The massive investment in rail transit has not had much effect on accessibility -- how easy it is to get from one place to another on transit. Rail lines typically replace existing bus lines, so although capacity is increased (trains can carry many more passengers than buses), accessibility does not. In addition, rail lines generate more transfers, because even this massive investment is but a small part of the entire transit system. Many people need to transfer between rail and bus to get to their final destinations. Research shows that people don’t like to transfer, because it adds time and uncertainty to the trip.


Unfortunately the decline in ridership can lead to a downward spiral. As ridership declines, fares contribute less to the operation of the system. The response of the transit agency is to reduce service (say by decreasing bus frequency on some lines) or raise fares, or both. These actions further reduce transit demand, which leads to another round of service cuts, etc. LA Metro has faced a serious and growing operating deficit. Like many agencies across the country, the costs of service expansion (in this case the new rail lines) are outpacing increases in fare revenues.


Also like transit agencies across the country, LA Metro faces another challenge. In order to obtain the political support necessary to have passed three different sales tax measures to generate much of the funds for rail transit investments, every part of the County must get its "fair share" of the rewards, namely the promise of a rail line. In some cases this means building rail lines in places that don’t have strong markets (for example the Gold line extension), while not building lines where they are most justified (the "subway to the sea"). Similarly, buses operate everywhere by policy: federal guidelines target everyone being within one quarter mile of a bus stop. Thus a lot of unproductive service is operated, and transit agencies face significant political challenges in doing what really should be done: restructure service based on market demand.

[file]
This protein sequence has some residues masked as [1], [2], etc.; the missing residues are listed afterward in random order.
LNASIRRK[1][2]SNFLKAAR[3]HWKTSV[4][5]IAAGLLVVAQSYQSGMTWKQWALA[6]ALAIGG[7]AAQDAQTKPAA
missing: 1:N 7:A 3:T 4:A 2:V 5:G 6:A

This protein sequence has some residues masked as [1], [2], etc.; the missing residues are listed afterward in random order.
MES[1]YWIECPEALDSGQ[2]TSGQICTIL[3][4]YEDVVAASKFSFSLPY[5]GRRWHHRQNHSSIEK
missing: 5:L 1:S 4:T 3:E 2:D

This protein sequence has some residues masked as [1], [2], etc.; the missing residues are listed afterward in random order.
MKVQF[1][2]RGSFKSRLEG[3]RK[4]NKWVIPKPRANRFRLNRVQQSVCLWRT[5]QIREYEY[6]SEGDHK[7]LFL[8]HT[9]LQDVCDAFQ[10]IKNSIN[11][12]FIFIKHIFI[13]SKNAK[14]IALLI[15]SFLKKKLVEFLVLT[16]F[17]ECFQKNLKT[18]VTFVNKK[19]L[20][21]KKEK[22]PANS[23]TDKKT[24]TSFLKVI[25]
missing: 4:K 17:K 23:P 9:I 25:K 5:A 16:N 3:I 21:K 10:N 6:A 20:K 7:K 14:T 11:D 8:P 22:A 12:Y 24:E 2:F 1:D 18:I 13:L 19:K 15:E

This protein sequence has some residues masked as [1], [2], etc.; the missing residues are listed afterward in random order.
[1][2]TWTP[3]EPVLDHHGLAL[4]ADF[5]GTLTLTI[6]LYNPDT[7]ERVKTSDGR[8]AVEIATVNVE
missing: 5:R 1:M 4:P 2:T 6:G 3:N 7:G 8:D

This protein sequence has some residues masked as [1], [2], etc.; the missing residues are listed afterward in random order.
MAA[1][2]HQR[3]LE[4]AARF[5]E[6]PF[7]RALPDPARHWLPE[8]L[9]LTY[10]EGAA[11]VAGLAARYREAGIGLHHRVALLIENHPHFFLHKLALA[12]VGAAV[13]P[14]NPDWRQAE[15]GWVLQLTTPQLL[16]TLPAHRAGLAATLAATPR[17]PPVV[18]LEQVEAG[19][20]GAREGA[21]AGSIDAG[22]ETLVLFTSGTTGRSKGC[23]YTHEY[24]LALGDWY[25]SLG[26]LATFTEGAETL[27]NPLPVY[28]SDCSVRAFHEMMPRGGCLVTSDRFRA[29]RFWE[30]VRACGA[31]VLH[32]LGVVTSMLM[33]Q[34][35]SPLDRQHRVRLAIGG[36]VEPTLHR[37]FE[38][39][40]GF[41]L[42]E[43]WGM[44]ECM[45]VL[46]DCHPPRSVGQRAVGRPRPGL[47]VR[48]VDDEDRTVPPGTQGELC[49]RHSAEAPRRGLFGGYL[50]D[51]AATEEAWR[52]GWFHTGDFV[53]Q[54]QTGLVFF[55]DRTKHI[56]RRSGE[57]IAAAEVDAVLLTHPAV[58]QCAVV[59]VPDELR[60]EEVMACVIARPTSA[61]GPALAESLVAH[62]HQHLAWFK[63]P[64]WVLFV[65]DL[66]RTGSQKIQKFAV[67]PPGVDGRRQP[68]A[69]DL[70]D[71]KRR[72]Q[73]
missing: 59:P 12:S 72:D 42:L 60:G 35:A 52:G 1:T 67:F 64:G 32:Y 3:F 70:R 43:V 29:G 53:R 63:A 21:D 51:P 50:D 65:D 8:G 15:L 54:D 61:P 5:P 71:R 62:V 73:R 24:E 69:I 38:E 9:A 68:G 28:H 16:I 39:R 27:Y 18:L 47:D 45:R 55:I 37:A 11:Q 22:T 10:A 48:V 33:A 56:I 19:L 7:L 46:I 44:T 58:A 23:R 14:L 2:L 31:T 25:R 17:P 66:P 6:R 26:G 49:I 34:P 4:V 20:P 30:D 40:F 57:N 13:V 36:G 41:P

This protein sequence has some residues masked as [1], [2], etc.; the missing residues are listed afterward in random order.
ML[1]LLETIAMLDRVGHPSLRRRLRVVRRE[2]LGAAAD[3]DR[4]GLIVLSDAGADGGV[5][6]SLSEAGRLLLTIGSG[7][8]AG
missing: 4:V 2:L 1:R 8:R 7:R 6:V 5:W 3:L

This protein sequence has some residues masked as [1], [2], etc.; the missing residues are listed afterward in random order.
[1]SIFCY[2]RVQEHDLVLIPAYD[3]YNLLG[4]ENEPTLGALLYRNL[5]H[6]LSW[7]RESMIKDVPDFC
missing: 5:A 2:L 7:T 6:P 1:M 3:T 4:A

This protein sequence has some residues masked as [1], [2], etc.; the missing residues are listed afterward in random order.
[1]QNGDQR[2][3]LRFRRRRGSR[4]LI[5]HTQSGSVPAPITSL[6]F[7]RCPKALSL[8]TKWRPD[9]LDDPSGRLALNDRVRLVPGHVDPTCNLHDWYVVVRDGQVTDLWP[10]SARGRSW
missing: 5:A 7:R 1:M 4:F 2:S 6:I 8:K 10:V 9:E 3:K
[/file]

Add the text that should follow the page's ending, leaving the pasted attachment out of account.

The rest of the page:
Finally, for reasons too complicated to go into here, there is a preference for rail transit. Rail is seen as modern, reliable, required for "first class city" status, etc. Thus rail is often pursued for its own sake. In truth, transit users want frequent, safe, reliable, clean service and cheap fares, whether the tires are steel or rubber. The evidence is the striking success of bus rapid transit (BRT) in cities around the world as well as in Los Angeles.


LA Metro is an extreme case, because of the scale of the rail investment taking place, but its problems are not atypical. The planning solution is straightforward and broadly applicable: concentrate on serving the market as efficiently and effectively as possible. The challenge is how to deal with the politics.

Genevieve Giuliano

Genevieve Giuliano is the Ferraro Chair in Effective Government at the Sol Price School of Public Policy at the University of Southern California, and Director of the METRANS Transportation Center. She conducts research on relationships between land use and transportation, transportation policy analysis, and information technology applications in transportation. Her current research includes examination of relationships between land use and freight flows, development of applications for transportation system analysis using archived real-time data, and analysis of commercial and residential development around transit stations. She has published over 160 papers, and has received several awards for her research contributions.